RJ CHESNEY TO RELEASE AMATEUR REVOLUTION,
A RECORD CONCEIVED AND CONSTRUCTED BETWEEN TWO COUNTRIES
Norway’s H.P. Gundersen Joins RJ Chesney in Crafting This Rootsy Sound with Many Stories to Tell
(April 5th, 2019)
January 4th, 2019 Los Angeles, CA – The story of the making of RJ Chesney’s Amateur Revolution begins with a phone call in September of 2015. Chesney collaborator (and producer) Jason Hiller, called him with a proposition. Norwegian producer, HP Gundersen and filmmaker Tore Rygh were in Los Angeles making a documentary about local singer-songwriters and wanted to film Chesney singing one of his songs.
From the moment, Gundersen and Chesney met, they just clicked. They used Hiller’s Electosound studio in Beverly Hills and documented Chesney singing his song “Rest Now” off of his album, Prayers of a Wayward Son (2010). After HP went back to Norway, the two didn’t speak for a while and then he received an email from Gundersen asking him to collaborate on songs. “I just didn’t know if I could collaborate,” explained Chesney. “I didn’t write him back for several months and then finally I sent him four different lyrics.” Over a period of 9 months Chesney would send Gundersen lyrics and he would send back a demo of each song as he composed the music. Chesney would listen to the demo, start to get a feel for the melody, grab his guitar, and find his way into the song as the singer. “I found the whole process super easy and super exciting,” he claims.
The result is Amateur Revolution a 12-song album produced by both Hiller and Gundersen that was recorded in both Los Angeles at Electosound and in Bergen, Norway at Applecake Studios. “All my vocals were recorded live and pretty much we used just one single take,” said Chesney. The album boasts musicians from both the USA and Norway and had RJ traveling to Norway to both record and play shows and his Norwegian band mates traveling to California to play to full houses. The band even opened for Charlie Parr at Hotel Utah in San Francisco in the summer of 2017. “The audience was mostly there for Charlie Parr,” admitted Chesney, “ but we were surprised to find a group of folks who had caravanned up from Los Angeles, just to see us!”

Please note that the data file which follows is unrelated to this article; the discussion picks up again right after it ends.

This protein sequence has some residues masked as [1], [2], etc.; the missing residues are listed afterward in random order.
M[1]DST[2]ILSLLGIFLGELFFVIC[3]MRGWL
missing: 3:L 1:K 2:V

Although he is now an LA resident, Chesney has deep roots in the South, having grown up in Macon, Georgia and Biloxi, Mississippi. There is a twang to his deep, sonorous voice and his music is for folks who like traditional mixed with a little ‘off the beaten path’—folks that like eclectic music that borrows from traditional, yet switches it up. Terry Paul Roland of No Depression wrote this about Chesney’s 2015 album, Angels Falling: “If these songs were paintings, they would be Andrew Wyeth’s starkly beautiful American landscape work. These songs are landscapes of the soul.”
“It’s not easy growing up in the working class south as a sensitive child.” Chesney states. At the age of 19, he moved to New York City to try his hand at acting. While living in NYC, he started to take an interest in folk and country music when a friend gave him a bagful of Emmylou Harris CDs. That gateway led him to Bob Dylan, Leonard Cohen, Lucinda Williams and more. “I was drawn to the great storytellers,” he said. “I slowly started writing on my own and as I got older my writing got better. Music saved my life. It helped me to make sense of this crazy world we live in.”
Amateur Revolution is Chesney’s 3rd studio album and it kicks off with a song dedicated to Abbey Lincoln, “Splendors of This Earth”. “I worked at a café in New York and was playing an Abbey Lincoln cd when she walked in,” said Chesney. “I couldn’t figure out if it was her for sure, but when she sat down and heard the music, she said, ‘There’s Abbey’ and laughed.” Chesney became close with Ms. Lincoln and she encouraged him to write. “Abbey left a huge imprint on my mind, art and soul. Plus, I will never forget her laugh. It was larger than life and full of heart.”
The song, “Da Mayor is On The Scene” is written about Chesney’s experience of leaving a small town in the deep south wanting to escape racism, only to find it happening in New York City. “Rise Up and Sing” gives a sly nod to Pete Seeger and is a companion piece to the title track, “Amateur Revolution”. “Amateur Revolution” was one of the final songs written for the album. “Amateur Revolution is about revolution of the spirit,” said Chesney. “The original meaning of the word Amateur in French is ‘lover, to love or one who loves’. I mean what a beautiful word. I plan on taking this word back as an expression of love.”
RJ Chesney has adopted the philosophy that you never know what is around the corner. “This whole project came from out of the blue and changed the course of my music and life. I am just trying to be myself, to stay true to my own heart. I try to be as honest as possible…and raw…there is something beautiful about imperfection. I want to give folks something to believe in, to inspire the way I have been inspired by artists and everyday people that have enriched my life. This album is ultimately about not giving up on your passion. Do what you love and love what you do. Never give up on what you love.”
Band Credits: RJ Chesney- Lead Vocals, Acoustic Guitar/ HP Gundersen-Electric & Acoustic Guitar, Pedal Steel, Backing Vocals/ Henrik Paulsen-Electric Guitar, BV/ Jason Hiller - Bass, Backing, BV / Maesa Pullman-Drums, BV/ Heidi Torsvik-BV/ Chris Joyner-Piano, Organ, Accordion/ Marty Rifkin-Pedal Steel/ Kare Sandvik-Piano, Horns/ David Chelsom Vogt-Violin/ Jack Pullman-Jaw Harp, BV
For more information: https://www.rjchesney.com/